1. Well aware of the booming increase of investment assigned to online advertising, the Italian Self-Regulation Organization recently felt that time had come for analyzing and addressing issues specifically linked to (or originating from) commercial communication performed in an online environment and on a broad range of new devices.

2. To the purpose, the local SRO released the Digital Chart, a document meant both, to individuate the most common forms of commercial communication in use on the Internet as well as to assess how the problem of transparency and recognition of promotional messages is being dealt with in the digital context. The background idea behind the initiative is to be found in the intent to offer – in a successive step - the Advertising Industry a set of guidelines/best practices to rely on, when allocating their commercial communication in this specific playfield.

3. The Digital Chart shares the results of this analysis with respect to a number of areas and advertising techniques currently in use for online advertising.

In detail, the Chart focuses on aspects/issues relating to marketing practices such as:

3.1 Endorsement of brands, products or services performed through or by 'celebrities', 'influencers' (such as bloggers or vloggers) and 'user communities', practices subject to strict compliance with all the requirements set by the Advertising Code with respect to the use of 'testimonials' as well as for 'transparency' (i.e. immediate and easy recognition of all forms of commercial communication).

3.2 Native Advertising, resulting in 'in-feed units', 'paid search units' or 'recommendation widgets'. Again, the promotional intent has to be clear and immediately perceivable, through specific alerts, e.g. "Advertisement", "Promoted by", "Sponsored by", "Sponsored Content", "Suggested Post", "Sponsored Post", and "Presented by". For paid search units, graphic distinctions (color, shading, etc.) may result suitable to the purpose.

3.3 Marketing performed Social Networks or Content Sharing sites is equally subject to all provisions set in the Advertising Code and, specifically, to 'transparency' / 'disclosure' requirements. For fulfilling such requirement, alerts such as "recommended post" or "sponsored" are frequently used.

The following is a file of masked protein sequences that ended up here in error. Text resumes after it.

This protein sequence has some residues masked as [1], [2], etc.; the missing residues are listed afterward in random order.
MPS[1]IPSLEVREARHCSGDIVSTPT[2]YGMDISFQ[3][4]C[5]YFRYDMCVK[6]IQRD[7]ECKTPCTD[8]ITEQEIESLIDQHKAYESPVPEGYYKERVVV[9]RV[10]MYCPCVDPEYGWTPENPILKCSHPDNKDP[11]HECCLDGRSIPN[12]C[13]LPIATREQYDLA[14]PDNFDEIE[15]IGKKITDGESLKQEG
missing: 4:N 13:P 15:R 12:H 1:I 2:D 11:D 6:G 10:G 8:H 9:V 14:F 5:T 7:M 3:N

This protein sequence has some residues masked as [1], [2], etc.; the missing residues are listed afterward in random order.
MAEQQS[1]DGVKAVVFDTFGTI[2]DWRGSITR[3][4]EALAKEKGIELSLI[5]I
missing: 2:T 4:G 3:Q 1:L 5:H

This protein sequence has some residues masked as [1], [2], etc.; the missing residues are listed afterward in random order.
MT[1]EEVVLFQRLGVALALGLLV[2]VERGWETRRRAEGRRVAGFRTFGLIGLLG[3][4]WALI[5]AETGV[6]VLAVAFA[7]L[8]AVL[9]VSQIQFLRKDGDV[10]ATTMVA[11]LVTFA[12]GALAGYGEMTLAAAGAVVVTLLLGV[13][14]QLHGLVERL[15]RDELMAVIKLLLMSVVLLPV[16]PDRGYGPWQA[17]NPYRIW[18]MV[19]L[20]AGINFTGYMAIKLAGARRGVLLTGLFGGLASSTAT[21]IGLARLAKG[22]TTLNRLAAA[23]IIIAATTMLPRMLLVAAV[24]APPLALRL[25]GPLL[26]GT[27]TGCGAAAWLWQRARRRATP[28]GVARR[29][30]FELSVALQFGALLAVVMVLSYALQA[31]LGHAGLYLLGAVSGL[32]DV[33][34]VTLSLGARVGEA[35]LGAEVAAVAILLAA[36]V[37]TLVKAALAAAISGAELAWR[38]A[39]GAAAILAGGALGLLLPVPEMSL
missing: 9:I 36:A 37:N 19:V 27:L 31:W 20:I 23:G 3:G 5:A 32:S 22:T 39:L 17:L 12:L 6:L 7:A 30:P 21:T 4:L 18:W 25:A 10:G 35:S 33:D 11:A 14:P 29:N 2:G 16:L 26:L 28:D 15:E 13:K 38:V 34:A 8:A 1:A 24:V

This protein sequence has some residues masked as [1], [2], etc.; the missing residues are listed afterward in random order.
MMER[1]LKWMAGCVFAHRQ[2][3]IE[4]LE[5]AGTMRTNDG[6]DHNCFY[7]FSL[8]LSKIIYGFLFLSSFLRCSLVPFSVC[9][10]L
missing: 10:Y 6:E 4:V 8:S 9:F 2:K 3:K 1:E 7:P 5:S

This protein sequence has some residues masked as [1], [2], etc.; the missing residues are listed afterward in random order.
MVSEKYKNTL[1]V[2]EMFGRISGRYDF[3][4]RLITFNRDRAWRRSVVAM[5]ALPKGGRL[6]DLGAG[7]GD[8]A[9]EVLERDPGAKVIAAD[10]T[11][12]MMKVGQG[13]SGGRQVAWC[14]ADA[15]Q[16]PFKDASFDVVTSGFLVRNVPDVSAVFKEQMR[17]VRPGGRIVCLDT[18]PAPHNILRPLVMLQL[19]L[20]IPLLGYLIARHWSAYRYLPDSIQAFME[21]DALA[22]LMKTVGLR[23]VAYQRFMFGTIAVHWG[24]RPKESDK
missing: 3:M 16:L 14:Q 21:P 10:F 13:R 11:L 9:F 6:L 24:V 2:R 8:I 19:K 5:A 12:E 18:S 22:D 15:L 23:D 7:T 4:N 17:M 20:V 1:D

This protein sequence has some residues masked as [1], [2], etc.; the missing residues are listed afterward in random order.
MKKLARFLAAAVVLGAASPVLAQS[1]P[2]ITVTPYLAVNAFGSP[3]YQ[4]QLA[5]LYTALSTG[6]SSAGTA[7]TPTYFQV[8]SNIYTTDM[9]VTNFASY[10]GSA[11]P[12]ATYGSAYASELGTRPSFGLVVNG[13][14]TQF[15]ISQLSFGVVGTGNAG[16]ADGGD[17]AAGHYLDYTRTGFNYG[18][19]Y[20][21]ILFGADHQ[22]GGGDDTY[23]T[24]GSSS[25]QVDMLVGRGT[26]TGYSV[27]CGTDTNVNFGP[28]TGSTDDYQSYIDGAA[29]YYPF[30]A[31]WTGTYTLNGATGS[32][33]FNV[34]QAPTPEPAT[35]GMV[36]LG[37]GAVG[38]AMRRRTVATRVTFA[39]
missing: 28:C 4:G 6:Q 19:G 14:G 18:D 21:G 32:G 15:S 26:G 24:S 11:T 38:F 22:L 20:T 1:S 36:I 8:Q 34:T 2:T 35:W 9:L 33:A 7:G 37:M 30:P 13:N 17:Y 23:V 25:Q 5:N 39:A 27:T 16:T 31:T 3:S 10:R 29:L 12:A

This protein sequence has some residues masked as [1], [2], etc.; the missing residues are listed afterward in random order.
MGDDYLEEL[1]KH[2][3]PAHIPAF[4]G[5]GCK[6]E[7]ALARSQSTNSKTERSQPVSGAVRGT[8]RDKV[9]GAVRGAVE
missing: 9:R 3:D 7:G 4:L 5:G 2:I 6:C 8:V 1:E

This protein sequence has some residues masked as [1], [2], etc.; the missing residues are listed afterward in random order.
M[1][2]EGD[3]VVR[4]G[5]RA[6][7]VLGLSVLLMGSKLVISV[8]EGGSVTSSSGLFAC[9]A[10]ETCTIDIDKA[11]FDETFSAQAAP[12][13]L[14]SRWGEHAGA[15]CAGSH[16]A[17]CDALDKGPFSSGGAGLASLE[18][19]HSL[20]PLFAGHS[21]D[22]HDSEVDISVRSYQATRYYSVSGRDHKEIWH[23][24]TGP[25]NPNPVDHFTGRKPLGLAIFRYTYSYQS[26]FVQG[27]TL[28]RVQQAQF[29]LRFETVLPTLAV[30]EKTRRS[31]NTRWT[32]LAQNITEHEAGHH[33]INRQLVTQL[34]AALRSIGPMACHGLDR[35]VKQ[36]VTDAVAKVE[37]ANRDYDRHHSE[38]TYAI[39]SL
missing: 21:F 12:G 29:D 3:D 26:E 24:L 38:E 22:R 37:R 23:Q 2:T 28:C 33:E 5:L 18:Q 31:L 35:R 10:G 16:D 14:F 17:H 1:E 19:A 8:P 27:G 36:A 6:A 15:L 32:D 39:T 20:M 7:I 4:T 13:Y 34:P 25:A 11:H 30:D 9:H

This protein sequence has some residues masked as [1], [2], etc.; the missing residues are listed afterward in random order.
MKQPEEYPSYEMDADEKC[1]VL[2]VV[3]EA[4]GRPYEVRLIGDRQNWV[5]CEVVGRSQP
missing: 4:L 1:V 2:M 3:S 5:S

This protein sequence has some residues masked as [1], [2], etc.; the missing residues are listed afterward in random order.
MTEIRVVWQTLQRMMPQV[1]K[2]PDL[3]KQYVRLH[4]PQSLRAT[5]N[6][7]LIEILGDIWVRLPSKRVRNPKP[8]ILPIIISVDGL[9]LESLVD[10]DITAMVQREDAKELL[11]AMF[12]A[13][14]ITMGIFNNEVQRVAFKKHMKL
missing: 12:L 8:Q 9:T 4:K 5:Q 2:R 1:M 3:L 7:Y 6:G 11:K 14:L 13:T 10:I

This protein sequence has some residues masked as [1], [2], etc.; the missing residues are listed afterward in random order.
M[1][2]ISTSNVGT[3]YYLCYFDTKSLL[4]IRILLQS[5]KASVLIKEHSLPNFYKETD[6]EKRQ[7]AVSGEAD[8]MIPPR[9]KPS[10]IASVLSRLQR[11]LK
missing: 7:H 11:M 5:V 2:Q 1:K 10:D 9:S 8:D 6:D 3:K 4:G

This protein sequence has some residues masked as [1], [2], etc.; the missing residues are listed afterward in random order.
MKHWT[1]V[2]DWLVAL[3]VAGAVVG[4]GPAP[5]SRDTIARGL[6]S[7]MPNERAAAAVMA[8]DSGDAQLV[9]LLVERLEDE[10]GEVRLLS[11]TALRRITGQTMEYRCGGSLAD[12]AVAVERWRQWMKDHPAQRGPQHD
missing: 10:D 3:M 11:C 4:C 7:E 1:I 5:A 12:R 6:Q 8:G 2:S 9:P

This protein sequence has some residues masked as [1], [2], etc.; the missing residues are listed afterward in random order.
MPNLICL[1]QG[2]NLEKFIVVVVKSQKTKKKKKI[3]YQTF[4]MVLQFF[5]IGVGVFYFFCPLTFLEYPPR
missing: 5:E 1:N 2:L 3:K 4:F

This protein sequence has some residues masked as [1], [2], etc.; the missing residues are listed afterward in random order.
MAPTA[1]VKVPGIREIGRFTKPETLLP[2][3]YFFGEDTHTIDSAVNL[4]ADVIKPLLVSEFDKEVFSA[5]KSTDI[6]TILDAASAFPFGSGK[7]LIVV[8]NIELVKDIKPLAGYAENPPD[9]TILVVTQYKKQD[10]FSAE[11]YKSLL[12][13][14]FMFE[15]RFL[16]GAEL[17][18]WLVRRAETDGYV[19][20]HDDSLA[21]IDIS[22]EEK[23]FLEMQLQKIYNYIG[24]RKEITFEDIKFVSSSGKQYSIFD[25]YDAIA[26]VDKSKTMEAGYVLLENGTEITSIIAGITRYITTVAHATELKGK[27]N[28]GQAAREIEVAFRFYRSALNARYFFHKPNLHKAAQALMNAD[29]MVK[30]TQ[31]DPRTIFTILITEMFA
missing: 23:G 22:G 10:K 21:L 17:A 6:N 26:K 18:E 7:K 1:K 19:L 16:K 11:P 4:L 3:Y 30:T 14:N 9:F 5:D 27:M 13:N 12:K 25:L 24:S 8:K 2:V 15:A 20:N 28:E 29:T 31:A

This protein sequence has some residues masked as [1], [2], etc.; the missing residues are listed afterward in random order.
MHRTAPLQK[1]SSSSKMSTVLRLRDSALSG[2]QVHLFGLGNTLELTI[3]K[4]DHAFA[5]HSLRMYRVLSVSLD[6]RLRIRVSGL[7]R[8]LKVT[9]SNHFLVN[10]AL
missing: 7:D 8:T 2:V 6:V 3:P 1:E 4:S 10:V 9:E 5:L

3.4 A significant amount of promotional messages is diffused through In-App Advertising appearing on users' devices (just to mention some of the most common ones, via banner ads, interstitial/full screen ads, advanced overlay ads, notification ads and capture form ads). According to the local SRO all these technical means, when used for promotional purposes, have to comply with the provisions of the Advertising Code. For disclosure all means are deemed to be apt as long as they are capable of clearly revealing the promotional intent of a message.

3.5 The same goes for Advergames (where commercial communication is inserted into an electronic, interactive game). Advertisers usually deem alerts such as "Promoted" or "Sponsored by" as adequate for offering sufficient disclosure.

4. The Digital Chart also lists a number of international resources where proper guidance for digital advertising is available. The respective indications mention the ANA's "Advertising is going Native (2015)", ASA guidelines and surveys, EASA's "Digital Marketing Communication Best Practice Recommendation (2015)", the FTC's guidelines, IAB's "Native advertising Playbook (2013)", the ICC's "Advertising and Marketing Communication Practice – Consolidated ICC Code (2011)" and IAB UK's "Content & Native Disclosure Guidance Phase 1 e Phase 2 (2015)".

5. Despite all these indications, recommendations and guidelines, it seems pretty clear that the Advertising Industry would truly need some easy to understand - and to apply - internationally agreed standards in order to be able to diffuse commercial communication successfully on the Internet and without resulting in being exposed to the risk of intervention by national Regulatory Authorities with outcomes differing from country to country.

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